© Kamla-Raj 2012 J Soc Sci, 32(2): 151-163 (2012)
A Narrative Inquiry into the Leadership Practice in a South
African Sc...
152 G. M. STEYN
2010). However, none of the studies provide a
narrative on how a leadership practice compares
to the se...
practice (Steyn 1994,2006, 2007, 2009, 2010).
154 G. M. STEYN
means of the servant leadership model to depict
the manifestation of the principal’s servant-lead-ership...
and sending staff on appropriate workshops
156 G. M. STEYN
lished collaborative structures in the school in
which roles and responsibilities were distributed.
responsible, productive and ethical citizens of
158 G. M. STEYN
ment of a school. Parents should have the privi-lege
… I think everyone has an astonishing say
and valu...
each of the other characteristics of the servant
160 G. M. STEYN
principal provided ample growth opportunities
so that teachers could learn necessary skills to
emerge a...
Despite the valuable findings, there is a limi-tati...
162 G. M. STEYN
Katz S, Karl L 2010. Learning about networked com-munities.
School Effectiveness and School Im-provement...
Steyn GM 2009. Using reflexive photography to study...
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Narrative servant leadership jss 2012

Principal leadership
Published on: Mar 3, 2016
Published in: Education      

Transcripts - Narrative servant leadership jss 2012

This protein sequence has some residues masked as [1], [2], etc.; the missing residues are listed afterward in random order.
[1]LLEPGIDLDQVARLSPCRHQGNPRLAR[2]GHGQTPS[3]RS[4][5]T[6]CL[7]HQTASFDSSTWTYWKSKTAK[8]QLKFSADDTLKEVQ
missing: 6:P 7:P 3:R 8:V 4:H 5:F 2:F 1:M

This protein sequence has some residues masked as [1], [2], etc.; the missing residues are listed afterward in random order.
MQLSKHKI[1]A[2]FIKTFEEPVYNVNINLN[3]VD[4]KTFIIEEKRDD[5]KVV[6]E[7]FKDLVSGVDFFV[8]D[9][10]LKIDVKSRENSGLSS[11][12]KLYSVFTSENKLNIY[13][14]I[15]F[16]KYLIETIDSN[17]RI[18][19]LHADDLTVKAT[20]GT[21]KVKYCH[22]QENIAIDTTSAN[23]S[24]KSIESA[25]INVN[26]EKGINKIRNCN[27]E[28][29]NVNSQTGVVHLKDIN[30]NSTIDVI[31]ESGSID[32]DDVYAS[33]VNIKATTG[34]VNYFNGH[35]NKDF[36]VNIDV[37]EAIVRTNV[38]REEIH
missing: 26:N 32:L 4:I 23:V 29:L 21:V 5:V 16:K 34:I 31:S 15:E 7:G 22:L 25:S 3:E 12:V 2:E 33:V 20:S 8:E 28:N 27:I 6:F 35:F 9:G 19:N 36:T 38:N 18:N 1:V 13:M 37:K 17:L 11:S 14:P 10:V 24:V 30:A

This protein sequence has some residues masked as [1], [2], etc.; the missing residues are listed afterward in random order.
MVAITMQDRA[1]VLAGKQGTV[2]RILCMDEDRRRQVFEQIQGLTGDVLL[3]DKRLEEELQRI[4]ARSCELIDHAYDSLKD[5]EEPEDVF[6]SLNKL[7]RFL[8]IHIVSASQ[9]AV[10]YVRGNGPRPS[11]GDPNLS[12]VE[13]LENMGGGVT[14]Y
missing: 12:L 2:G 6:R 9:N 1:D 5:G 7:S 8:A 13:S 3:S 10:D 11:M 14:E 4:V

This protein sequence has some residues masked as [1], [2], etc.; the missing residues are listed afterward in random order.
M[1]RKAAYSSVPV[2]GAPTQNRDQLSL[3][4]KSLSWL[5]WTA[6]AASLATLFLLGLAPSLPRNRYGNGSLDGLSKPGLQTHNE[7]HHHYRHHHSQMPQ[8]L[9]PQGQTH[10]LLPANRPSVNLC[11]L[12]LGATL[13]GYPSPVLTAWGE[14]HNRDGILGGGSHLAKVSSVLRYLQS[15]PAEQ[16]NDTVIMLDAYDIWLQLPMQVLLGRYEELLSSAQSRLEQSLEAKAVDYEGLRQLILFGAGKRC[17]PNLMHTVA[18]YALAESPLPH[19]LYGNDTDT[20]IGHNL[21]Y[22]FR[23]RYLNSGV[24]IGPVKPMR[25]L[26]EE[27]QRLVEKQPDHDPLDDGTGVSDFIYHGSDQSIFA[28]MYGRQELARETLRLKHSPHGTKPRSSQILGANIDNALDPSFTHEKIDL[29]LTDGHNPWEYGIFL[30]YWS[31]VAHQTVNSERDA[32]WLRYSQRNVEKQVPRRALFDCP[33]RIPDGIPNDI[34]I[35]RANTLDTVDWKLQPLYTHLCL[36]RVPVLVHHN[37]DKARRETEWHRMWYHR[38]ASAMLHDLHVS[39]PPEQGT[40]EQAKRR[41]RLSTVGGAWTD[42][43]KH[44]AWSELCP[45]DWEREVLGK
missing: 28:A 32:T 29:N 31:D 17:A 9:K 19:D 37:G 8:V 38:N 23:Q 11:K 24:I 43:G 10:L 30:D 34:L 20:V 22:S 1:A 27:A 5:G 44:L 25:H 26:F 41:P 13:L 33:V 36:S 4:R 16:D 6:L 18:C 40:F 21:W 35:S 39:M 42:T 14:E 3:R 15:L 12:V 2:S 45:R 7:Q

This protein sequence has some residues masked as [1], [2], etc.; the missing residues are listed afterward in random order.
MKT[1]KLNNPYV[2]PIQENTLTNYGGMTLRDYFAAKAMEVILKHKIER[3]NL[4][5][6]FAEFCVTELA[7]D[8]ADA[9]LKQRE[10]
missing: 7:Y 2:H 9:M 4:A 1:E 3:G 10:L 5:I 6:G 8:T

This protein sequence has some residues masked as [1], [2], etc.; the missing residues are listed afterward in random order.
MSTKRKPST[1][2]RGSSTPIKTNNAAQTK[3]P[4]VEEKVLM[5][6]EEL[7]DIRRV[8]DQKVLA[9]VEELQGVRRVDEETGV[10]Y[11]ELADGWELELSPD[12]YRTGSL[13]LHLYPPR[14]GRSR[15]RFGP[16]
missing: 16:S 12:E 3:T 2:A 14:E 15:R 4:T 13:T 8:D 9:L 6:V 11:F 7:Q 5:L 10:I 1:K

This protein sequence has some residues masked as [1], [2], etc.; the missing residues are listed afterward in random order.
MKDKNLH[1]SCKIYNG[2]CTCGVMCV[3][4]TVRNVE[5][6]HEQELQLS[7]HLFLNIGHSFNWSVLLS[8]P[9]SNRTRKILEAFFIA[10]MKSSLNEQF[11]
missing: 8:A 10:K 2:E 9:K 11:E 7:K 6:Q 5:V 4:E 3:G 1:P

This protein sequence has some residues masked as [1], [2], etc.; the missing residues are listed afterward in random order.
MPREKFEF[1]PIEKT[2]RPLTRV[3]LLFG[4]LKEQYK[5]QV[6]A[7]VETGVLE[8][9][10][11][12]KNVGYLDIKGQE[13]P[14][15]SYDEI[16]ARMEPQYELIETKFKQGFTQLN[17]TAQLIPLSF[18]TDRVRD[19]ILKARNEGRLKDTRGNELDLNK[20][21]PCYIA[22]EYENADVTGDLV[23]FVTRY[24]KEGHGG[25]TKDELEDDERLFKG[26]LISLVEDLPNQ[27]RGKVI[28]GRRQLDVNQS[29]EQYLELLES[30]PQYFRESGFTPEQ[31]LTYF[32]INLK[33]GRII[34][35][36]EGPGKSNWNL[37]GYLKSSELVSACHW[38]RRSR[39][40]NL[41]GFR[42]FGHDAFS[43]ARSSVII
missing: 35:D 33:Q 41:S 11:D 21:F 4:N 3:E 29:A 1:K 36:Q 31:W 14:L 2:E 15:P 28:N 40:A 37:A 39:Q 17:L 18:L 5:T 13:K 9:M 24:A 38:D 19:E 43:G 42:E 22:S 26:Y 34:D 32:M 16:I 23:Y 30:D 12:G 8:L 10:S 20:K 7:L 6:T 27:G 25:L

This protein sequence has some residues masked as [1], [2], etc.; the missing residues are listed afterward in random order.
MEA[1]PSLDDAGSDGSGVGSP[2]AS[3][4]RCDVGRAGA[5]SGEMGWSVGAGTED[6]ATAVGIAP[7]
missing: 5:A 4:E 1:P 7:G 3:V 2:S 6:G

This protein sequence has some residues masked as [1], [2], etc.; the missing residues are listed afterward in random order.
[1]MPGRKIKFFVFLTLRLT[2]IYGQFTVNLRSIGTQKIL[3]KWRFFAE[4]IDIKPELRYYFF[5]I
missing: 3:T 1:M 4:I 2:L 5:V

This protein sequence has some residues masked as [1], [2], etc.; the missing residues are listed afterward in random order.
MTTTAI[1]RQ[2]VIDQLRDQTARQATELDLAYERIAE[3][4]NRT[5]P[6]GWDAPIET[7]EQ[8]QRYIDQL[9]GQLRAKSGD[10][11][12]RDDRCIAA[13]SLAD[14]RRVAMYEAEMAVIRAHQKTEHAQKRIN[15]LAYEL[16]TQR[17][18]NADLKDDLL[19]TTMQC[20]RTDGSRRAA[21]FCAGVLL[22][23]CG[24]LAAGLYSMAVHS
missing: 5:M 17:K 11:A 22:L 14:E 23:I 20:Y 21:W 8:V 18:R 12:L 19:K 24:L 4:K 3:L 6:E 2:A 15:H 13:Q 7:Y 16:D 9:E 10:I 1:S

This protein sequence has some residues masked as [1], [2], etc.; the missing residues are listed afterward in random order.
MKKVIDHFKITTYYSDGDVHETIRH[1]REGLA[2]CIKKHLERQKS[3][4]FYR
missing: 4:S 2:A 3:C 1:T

• 1. © Kamla-Raj 2012 J Soc Sci, 32(2): 151-163 (2012) A Narrative Inquiry into the Leadership Practice in a South African School through a Servant-Leadership Lens G. M. Steyn Department of Further Teacher Education, College of Education, University of South Africa, P O Box 392, Pretoria 0003 South Africa Telephone : +27 12 664 4256, Mobile: +27 82 886 7468, E-mail: steyngm1@unisa.ac.za KEYWORDS School Leadership. Laub’s Model of Servant-leadership. Principalship ABSTRACT Apart from international narrative studies on school principals the use of a narrative has only been applied in a limited manner to studies focusing on school principals in South Africa. The purpose of this article was therefore to explore the way in which the principal in the study exhibited the aspects of the servant- leadership model through a narrative analysis. The narrative of a South African principal was interpreted in the light of the six characteristics of Laub’s servant-leadership organisational model. The following categories emerged from the data analysis: Valuing people: “I have been extra blessed with a great love for people”; Developing people: Focus on the ‘strong points’ and not the ‘weak points’; Building community: Start trusting and using people… it’s a general principle”; Displaying authenticity: “Compassion … it’s a very small thing, perhaps even insignificant”; Providing leadership: “We are missing something about the child”; and Sharing leadership: “The secret of any business … is ownership.” This study shows the intricate relationship between the contextual factors in a particular school and the execution of school leadership, in particular servant-leadership. INTRODUCTION Worldwide social and economic changes are modifying the context of leadership in schools (Day and Leithwood 2007: vii). This explains the global increase in the interest in studying school leadership during the last two decades (Gurr et al. 2006: 372; Slater et al.2008: 702). These stud-ies show extensive evidence regarding the im-portance of school leadership in creating effec-tive schools (Macneil et al. 2009: 76; Krüger et al. 2007: 1; Drysdale et al. 2009: 697). Research also indicates that leadership, which includes school leadership, is viewed as one of the most complex of social processes (Fry and Krieger 2009: 1667; Leithwood and Day 2007: 1). This complexity may explain the existence of the many leadership theories (Werner 2003: 186), such as trait theories (Barker 2001; Robbins and Decenzo 2007), transformational leadership (Robbins and Decenzo 2007; Nel et al. 2008), situational leadership (Hersey et al. 2008) and servant leadership (Trompenaars and Voerman 2010; Tidball 2012). Leadership is considered to be the ability of leaders to demonstrate how they influence oth-ers to act in a certain way (Robbins and Decenzo 2007: 247; Nel et al. 2008: 356; Hersey et al. 2008: 6; Werner 2003: 186). A school principal is re-garded as the key educational leader and the one particular person in a school who is in the best position to exercise school leadership (Gurr et al. 2006: 371). By means of his or her direction, encouragement, support, sensitivity and con-sideration, a principal encourages and influences followers to achieve the set goals (cf. Robbins and Decenzo 2007: 247; Nel et al. 2008: 356). As in the case of Johnson’s study (2009), this study is yet another response to the study done by Møller and Eggen (2005: 335) to view leadership “practice” as a narrative which “may open up approaches to analysis which would be useful in exploring the complexities of leader-ship practice in schools”. Apart from interna-tional narrative studies on school principals (Brumley 2007; Cooper and Heck 1995; Greer 2009; Johnson 2009; Slater 2011), the use of a narrative, which has informed this study, has only been applied in a limited manner to studies focusing on school principals in South Africa. South African principals’ narratives include the study on educational changes in a sample of the best Eastern Cape schools (Lawrence 2007), grounded narratives of school principals during a decade of changes (Mphahlele 2009); describ-ing the use of metaphors in respect of school leadership among three women school princi-pals (Phendla 2004), and constructing the self as a leader who contributes to an effective Afri-can- centred leadership style (Mogadime et al.